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Jamaica sets sights on Sandy banana recoveryJanet Conie, Gerneral Manager of the Banana Board in Jamaica, says that the agency will be putting its focus into helping growers to recover from the effects of Hurricane Sandy.
Mrs. Conie said the Board will be working very closely with the Ministry of Agriculture and Fisheries to ensure that resuscitation efforts are put in place as soon as possible "so that we will not have a very long period of decline in the supply to the domestic market and to our one export market, which is to Cayman."
She said that the level of damage was, in a lot of cases, one from which growers could recover quickly, provided the necessary support procedures were put in place.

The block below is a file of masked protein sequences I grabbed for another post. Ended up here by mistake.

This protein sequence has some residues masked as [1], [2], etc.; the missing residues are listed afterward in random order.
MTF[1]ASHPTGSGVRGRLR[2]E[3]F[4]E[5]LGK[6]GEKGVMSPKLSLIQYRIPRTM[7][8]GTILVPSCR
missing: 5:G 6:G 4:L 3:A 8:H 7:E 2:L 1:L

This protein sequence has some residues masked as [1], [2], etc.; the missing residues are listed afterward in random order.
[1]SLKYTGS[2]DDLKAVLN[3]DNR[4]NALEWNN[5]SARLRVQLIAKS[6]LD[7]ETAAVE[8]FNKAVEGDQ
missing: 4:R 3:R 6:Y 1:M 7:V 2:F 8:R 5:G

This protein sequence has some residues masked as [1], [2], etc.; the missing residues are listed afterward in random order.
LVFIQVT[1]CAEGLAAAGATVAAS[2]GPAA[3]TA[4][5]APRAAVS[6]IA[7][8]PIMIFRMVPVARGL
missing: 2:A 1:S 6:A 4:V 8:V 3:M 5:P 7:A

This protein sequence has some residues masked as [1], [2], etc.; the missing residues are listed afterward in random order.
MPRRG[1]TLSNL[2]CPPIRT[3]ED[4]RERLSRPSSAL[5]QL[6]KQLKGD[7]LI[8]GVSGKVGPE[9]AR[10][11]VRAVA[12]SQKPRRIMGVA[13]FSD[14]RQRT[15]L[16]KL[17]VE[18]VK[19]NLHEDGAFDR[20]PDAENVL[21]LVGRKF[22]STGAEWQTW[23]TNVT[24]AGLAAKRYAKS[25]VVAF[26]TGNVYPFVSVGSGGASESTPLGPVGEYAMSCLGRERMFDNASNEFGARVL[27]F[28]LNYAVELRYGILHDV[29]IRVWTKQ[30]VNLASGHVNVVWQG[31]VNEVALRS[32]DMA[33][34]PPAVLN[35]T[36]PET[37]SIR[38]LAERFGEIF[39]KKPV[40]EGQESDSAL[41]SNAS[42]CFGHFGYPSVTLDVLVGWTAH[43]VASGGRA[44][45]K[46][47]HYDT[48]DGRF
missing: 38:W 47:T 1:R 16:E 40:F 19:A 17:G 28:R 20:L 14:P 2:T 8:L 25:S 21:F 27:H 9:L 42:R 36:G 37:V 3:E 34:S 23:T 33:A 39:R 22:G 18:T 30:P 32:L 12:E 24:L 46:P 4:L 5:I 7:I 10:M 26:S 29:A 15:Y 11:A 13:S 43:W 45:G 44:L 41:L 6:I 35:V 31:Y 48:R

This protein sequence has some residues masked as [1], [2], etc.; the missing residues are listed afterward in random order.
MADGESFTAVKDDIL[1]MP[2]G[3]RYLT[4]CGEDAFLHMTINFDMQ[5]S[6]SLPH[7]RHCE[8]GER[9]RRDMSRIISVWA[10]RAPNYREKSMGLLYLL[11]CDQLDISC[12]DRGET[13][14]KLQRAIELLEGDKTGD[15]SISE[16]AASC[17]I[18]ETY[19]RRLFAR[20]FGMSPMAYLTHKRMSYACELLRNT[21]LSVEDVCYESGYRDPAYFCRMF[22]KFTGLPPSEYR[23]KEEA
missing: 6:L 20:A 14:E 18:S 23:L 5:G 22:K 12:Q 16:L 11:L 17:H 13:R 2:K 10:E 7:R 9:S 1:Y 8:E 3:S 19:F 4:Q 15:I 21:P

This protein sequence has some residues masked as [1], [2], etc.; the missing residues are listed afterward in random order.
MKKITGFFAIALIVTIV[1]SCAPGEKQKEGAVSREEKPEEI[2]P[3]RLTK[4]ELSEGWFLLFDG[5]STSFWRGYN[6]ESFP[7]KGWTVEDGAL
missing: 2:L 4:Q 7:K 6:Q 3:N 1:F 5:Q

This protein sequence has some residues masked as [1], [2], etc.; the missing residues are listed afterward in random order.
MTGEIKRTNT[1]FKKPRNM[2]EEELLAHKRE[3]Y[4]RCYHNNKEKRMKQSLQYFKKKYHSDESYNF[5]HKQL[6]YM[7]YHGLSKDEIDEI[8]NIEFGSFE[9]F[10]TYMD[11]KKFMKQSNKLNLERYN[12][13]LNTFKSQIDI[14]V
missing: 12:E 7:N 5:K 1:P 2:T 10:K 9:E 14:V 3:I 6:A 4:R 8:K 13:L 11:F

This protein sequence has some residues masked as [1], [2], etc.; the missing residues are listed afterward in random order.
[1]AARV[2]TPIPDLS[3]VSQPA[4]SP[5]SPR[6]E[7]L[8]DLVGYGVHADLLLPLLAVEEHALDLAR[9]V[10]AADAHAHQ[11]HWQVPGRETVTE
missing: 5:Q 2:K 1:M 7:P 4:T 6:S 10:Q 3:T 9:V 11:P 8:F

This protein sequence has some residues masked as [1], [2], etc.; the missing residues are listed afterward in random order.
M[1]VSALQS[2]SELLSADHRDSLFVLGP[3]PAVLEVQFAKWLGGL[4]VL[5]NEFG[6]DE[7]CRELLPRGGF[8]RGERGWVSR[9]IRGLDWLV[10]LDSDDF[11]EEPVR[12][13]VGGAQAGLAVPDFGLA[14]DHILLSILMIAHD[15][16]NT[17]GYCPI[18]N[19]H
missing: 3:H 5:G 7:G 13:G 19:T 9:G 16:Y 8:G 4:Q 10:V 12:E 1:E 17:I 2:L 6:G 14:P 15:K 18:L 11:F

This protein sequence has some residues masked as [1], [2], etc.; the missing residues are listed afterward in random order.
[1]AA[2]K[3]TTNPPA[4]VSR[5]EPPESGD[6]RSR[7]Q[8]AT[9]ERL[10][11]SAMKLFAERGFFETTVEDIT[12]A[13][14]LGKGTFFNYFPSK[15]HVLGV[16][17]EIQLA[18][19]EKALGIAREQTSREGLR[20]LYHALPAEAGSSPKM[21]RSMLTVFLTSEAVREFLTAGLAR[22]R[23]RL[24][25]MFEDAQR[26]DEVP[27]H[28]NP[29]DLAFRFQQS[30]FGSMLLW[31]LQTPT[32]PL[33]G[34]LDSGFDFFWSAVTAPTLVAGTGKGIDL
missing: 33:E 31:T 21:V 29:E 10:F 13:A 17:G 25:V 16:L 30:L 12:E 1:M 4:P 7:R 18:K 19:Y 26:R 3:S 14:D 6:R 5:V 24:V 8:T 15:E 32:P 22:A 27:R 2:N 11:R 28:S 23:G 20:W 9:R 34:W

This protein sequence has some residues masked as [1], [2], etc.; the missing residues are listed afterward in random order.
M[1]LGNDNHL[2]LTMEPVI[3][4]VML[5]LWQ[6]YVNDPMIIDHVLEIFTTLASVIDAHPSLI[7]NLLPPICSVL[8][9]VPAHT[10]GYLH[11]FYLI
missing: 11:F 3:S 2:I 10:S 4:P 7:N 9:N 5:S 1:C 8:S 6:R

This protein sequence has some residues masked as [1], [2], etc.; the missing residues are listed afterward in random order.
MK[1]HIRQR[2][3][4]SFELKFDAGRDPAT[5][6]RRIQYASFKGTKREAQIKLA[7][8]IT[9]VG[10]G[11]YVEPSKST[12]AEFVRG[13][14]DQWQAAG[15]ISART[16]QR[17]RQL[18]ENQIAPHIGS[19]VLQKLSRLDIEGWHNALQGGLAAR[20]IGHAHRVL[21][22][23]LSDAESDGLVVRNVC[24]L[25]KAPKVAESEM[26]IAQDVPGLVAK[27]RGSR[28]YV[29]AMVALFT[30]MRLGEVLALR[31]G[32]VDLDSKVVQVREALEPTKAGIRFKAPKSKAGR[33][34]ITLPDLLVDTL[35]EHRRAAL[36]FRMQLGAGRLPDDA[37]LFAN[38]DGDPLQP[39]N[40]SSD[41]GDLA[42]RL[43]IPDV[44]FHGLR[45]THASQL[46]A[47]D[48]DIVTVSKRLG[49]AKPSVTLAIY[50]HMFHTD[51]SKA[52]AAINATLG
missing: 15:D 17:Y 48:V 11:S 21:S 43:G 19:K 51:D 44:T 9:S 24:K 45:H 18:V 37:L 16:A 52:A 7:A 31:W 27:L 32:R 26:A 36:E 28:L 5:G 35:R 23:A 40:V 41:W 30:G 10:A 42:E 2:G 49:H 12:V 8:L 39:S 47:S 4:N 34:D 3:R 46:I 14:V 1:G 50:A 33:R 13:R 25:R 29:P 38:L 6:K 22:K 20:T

"Banana resuscitation works best when it is done as quickly as possible. If you allow things to dry out, if you allow desiccation to set in, and this allows pests to come in then you end up with a much greater loss. So what we are trying to do is facilitate the earliest possible recovery," she said.
She said though that many growers had lost as much as 100% of their crops.
Farmers who had been contributing to the catastrophe fund will be receiving the assistance it provides. However, Conie says that the extent of the damage is such that more help will be required.
The Catastrophe Fund, which is a little over $50 million, is managed by the Banana Board and was established in 2007 to help with the speedy recovery of the island’s banana industry in the wake of natural disasters.
During a tour of farms in Portland yesterday (October 29), State Minister for Agriculture, Hon. Ian Hayles, gave the assurance that farmers, who contribute to the fund "will be dealt with early and efficiently."
The latest estimates indicate that close to 31,000 farmers across the island have been affected by Hurricane Sandy, with some 3,000 hectares of crops affected. The damage to the country’s agricultural sector is estimated at close to $2 billion.
Publication date: 11/1/2012
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